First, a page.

Tom Swarbrick 10pm - 1am
'Serious concerns' at risk of UK asylum seekers to second coronavirus wave
28 July 2020, 08:32
Stronger action needs to be taken to protect people in asylum accommodation from the risk of a second wave of coronavirus, MPs have said.
A report by the Commons Home Affairs Committee said the continued use of shared rooms makes it "extremely difficult" for people to keep to social distancing guidance and called for it to stop.
The MPs warned they had heard evidence that shared facilities in some asylum accommodation, such as bathrooms and kitchens, were making sticking to the one-metre-plus rule and self-isolation “all but impossible”.
"In some cases, individuals did not have access to laundry facilities or sufficient supplies of cleaning products such as soap or hand sanitiser. During a national health crisis this is simply not acceptable,” they said.
The Home Office said no asylum seekers newly entering accommodation during the pandemic have been placed in a room with non-relations.
The report also raises “serious concerns” that, in some cases, large numbers of residents were moved between different accommodation at short notice without proper support or the involvement of local authorities.
The committee was critical of the Mears Group, a company contracted by the Home Office to manage asylum accommodation.
Large numbers of asylum seekers were moved from one location to another “in a rush, without consulting local authorities or ensuring proper support is in place”, MPs said.
The committee said it was “particularly troubled” between different kinds of accommodation in Glasgow in March, and from Wakefield in July.
In Glasgow, more than 300 asylum seekers were moved from self-contained accommodation to hotels “without sufficient notice and without a vulnerability assessment demonstrating that the move could be made safely,” the MPs said.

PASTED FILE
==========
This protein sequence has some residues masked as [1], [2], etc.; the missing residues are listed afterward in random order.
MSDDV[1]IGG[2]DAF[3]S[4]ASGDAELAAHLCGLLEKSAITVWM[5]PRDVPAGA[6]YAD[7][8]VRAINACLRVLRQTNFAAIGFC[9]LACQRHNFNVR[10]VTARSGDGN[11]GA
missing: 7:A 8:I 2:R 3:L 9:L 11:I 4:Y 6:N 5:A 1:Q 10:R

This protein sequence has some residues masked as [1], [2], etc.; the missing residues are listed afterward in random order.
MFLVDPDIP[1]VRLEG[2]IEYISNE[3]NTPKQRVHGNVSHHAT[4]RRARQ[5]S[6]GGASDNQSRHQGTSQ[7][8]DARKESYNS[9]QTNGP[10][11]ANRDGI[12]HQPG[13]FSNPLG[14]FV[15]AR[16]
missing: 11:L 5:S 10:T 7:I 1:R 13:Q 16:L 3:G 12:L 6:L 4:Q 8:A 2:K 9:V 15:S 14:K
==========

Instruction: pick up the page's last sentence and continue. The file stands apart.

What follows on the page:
They added that the Home Office approach of informing service users where they could obtain free WiFi locally was “completely inappropriate and may have increased the risk of infection”.
Committee chairwoman Yvette Cooper said: "Much more needs to be done by providers and the Home Office to make sure that there are safeguards in place to prevent the virus spreading within asylum accommodation."
She went on: “We heard how proper support was not put in place for residents, leaving some people in difficulty and distress, while local authorities were not informed about what was happening to ensure that public health was being protected."
A Home Office spokesperson said: "We take the wellbeing of all those in the asylum system extremely seriously.
"As noted in the report, we have taken many measures to reduce the risk of transmission in these unprecedented times.
"This includes reducing the number of people in immigration detention and providing free temporary accommodation to asylum seekers to ensure social distancing, where free meals, toiletries and other support measures are provided."
Earlier this month the Home Office launched a review into concerns over housing asylum seekers in hotels following a knife attack in Glasgow.
Badreddin Abadlla Adam, 28, from Sudan, was shot dead by police after his attack at the Park Inn Hotel in June, which left six people injured including 42-year-old Police Constable David Whyte.
Mears Group said at the time it would try to get those living in hotels back to houses and flats as soon as possible.